Jarvis is the total anthesis of Gwen. He spends his nights drinking and partying with friends and his parents can barely get him to do anything. His job at the local shop is not where his life’s ambitions lie but the art degree he was working on is now but a distant memory. He drinks a lot to transcend the jittery uncomfortable feelings that plague him and when he doesn’t he has suspicions that he isn’t good enough and that he is a waste of space. Beneath this bravado of partying and drinking lies a much gentler Jarvis and one you would love to get to know more deeply. He is missing purpose and self respect, perhaps even friendship, and you hope he can find these things once again and fulfil his hidden aspiration. You would never have thought he would have volunteered for the project but he has his own personal reasons which were just so lovely and heart-warming. In one sense you hoped to see his own mission completed but as the story developed you desperately hoped that something else would step in and take it’s place as it seemed a natural course for the book to turn in.
Gwen and Jarvis on first meeting really rub each other up the wrong way. Gwen wants total control over the project and has her own set way of doing things but as they open up to each other and Jarvis introduces her to his family. She can see that there is a better life outside the realm of her penny pinching, butter and sharp tongued Aunt. You wonder whether she can build up the confidence to embrace what is within her grasp if she can only be pushed in the right direction. The book is the only little thing that makes her feel again and she can’t bare to let it go again. I loved the little stories that emerged as Gwen and Jarvis made contact with some of the names they find in the visitors book. They worked so well within the overall story. Their various life stories and their reasons for making a donation were heart warming and offered inspiration for both Gwen and Jarvis in more ways than one. It’s such a unique overall concept that perfectly formed the backbone of the book and allowed many other strands to effortlessly develop from it. Overall, it gave the book a lovely and natural flow and you just hope that the church can be saved and that Jarvis and Gwen find what has evaded them for so long.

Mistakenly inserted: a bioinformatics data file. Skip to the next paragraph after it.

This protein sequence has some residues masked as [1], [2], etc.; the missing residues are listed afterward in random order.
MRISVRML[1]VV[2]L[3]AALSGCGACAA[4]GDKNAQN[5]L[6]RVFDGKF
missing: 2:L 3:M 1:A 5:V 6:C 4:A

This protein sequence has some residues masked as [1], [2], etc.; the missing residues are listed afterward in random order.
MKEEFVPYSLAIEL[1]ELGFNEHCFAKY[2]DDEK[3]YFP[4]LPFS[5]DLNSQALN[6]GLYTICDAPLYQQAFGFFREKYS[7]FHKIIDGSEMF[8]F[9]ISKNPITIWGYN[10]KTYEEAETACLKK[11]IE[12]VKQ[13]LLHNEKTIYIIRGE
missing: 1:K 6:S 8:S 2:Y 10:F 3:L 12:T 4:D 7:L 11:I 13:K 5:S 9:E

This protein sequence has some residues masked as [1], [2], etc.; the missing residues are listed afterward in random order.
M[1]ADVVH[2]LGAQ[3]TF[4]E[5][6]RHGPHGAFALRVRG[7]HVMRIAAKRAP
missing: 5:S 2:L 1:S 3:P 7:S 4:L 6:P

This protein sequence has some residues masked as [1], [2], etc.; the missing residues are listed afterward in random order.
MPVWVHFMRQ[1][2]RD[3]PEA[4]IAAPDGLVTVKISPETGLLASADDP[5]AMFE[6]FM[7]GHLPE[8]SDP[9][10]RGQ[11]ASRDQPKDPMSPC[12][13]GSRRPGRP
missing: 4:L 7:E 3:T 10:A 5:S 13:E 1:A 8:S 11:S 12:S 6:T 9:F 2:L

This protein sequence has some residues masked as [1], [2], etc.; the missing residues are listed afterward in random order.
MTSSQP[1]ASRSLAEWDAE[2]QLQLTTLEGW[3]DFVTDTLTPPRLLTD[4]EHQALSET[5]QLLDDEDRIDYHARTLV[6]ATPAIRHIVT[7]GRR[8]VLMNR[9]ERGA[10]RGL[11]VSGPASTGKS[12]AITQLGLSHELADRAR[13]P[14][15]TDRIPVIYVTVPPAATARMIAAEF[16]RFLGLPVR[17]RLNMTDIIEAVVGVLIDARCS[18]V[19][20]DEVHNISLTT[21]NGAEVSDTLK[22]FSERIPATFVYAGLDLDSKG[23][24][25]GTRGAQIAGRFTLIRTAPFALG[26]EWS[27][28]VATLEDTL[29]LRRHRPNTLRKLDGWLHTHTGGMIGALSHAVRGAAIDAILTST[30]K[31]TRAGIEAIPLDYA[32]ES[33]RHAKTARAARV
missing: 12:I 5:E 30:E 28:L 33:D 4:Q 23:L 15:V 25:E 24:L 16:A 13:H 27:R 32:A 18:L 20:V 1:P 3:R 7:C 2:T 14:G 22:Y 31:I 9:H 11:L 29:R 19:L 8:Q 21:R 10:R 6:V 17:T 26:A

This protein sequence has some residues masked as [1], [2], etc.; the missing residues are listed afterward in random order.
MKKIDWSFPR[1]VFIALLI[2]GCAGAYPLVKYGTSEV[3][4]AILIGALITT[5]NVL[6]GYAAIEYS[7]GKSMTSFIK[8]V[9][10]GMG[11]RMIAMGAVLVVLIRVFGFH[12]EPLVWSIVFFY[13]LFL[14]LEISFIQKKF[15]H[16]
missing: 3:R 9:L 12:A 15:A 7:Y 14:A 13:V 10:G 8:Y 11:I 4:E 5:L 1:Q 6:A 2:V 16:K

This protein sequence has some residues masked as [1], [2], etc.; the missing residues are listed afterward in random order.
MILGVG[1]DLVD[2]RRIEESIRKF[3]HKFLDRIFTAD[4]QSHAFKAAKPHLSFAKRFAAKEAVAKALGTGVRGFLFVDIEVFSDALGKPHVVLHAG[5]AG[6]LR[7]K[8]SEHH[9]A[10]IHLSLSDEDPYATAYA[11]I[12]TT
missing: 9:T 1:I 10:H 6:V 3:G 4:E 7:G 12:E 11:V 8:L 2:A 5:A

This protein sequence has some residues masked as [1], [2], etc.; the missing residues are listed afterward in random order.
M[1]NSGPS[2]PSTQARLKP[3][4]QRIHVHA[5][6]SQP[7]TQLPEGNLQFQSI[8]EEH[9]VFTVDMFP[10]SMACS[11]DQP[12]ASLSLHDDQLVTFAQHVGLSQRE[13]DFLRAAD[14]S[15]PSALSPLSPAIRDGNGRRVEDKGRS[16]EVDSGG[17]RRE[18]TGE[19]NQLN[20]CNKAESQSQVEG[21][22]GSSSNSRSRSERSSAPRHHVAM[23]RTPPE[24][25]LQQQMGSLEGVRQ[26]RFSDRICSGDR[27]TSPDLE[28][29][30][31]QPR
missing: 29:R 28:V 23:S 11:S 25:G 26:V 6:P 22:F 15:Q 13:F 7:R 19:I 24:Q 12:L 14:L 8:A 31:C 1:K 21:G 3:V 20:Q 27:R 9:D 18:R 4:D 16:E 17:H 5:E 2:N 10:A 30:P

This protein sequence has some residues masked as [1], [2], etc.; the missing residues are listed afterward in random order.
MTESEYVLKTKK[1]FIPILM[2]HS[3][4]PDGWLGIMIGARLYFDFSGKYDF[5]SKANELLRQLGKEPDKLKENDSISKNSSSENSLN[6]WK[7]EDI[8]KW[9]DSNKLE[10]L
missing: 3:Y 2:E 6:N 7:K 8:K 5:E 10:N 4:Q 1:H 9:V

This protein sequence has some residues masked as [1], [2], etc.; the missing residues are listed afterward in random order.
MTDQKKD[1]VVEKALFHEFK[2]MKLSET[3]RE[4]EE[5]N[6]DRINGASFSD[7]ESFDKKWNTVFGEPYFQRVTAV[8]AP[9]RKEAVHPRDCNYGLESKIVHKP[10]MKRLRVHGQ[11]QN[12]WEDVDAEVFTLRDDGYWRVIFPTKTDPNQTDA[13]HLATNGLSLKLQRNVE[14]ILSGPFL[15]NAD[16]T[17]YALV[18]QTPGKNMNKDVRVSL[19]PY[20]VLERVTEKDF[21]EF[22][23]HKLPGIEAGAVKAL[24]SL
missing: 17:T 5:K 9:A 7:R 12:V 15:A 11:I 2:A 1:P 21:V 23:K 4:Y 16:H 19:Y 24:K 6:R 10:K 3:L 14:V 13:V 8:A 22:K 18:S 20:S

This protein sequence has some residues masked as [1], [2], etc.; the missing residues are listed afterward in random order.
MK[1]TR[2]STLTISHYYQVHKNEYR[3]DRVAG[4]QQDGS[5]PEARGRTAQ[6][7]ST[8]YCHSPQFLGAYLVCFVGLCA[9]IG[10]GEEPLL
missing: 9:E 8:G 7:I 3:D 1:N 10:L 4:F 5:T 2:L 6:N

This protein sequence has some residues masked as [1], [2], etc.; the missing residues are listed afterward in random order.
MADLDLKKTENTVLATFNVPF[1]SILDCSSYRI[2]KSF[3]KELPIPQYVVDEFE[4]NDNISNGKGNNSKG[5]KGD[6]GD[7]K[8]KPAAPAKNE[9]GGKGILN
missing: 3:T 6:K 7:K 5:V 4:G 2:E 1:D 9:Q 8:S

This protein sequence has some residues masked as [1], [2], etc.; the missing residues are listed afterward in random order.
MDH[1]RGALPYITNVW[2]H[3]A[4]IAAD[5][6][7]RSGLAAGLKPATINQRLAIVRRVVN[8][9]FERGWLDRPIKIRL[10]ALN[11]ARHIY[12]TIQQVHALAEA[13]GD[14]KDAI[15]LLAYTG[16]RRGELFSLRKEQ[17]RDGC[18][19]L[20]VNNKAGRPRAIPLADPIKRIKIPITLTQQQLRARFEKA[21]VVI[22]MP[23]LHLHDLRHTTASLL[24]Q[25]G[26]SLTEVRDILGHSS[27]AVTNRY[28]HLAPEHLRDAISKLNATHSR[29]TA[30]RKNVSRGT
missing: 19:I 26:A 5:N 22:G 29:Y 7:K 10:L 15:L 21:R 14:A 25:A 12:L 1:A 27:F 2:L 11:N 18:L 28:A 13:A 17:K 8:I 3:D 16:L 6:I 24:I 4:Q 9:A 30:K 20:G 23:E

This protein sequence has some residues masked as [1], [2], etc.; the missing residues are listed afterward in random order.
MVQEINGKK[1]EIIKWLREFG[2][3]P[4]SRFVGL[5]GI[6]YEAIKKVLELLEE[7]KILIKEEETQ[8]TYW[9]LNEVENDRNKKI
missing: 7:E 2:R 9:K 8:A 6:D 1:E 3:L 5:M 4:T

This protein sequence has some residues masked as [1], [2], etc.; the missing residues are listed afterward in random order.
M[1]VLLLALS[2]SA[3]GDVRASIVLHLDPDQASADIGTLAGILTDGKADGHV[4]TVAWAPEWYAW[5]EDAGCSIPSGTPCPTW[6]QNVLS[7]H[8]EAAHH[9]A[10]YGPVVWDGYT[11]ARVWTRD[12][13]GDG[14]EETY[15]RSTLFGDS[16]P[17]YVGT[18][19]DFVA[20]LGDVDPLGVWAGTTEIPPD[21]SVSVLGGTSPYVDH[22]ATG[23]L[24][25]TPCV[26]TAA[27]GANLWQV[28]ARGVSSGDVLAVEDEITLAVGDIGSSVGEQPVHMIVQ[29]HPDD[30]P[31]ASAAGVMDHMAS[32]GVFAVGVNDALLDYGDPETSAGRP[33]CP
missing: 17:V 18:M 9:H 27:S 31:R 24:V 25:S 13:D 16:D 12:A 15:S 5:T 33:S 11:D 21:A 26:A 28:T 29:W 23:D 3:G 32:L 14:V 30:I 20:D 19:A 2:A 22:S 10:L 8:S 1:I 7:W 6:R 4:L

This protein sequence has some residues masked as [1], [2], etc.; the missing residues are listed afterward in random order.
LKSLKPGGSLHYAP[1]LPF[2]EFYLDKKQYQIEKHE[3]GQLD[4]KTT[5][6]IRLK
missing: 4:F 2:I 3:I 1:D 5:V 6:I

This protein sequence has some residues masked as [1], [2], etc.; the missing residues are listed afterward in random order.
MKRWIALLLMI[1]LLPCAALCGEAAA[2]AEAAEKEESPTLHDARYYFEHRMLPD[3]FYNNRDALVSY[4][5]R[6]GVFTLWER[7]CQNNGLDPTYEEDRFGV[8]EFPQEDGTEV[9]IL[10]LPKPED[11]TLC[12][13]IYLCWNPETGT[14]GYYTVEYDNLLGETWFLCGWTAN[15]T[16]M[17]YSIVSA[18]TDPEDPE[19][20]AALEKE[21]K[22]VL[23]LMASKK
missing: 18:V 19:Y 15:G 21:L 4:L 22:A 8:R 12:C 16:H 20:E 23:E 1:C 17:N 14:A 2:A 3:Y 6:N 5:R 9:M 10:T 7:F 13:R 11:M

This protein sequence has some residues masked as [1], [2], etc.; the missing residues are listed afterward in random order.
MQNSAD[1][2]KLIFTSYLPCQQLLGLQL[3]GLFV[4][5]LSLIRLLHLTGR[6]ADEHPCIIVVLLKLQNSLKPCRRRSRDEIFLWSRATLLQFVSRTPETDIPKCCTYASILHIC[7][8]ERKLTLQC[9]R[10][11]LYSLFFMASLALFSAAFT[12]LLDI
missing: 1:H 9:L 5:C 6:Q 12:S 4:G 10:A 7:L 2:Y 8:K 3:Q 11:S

Hidden Secrets at the Little Village Church was a wonderful read with such heart-warming, generous and pleasing themes at its centre. I loved every minute of it and you’ll find it difficult to put down once you begin. Two lost souls unit for a common cause and in doing so a wonderful, life affirming story unfolds. Initially both Gwen and Jarvis are unlikely and perhaps uninspiring but Tracy Rees wove a fantastic story that brought them together for one common cause and in doing so their efforts did as much for them as they have done for the church. I was delighted to see that there will be a second story set in Hopely and fingers crossed this will be arriving sooner rather than later as I very much enjoyed my time in this brilliant setting.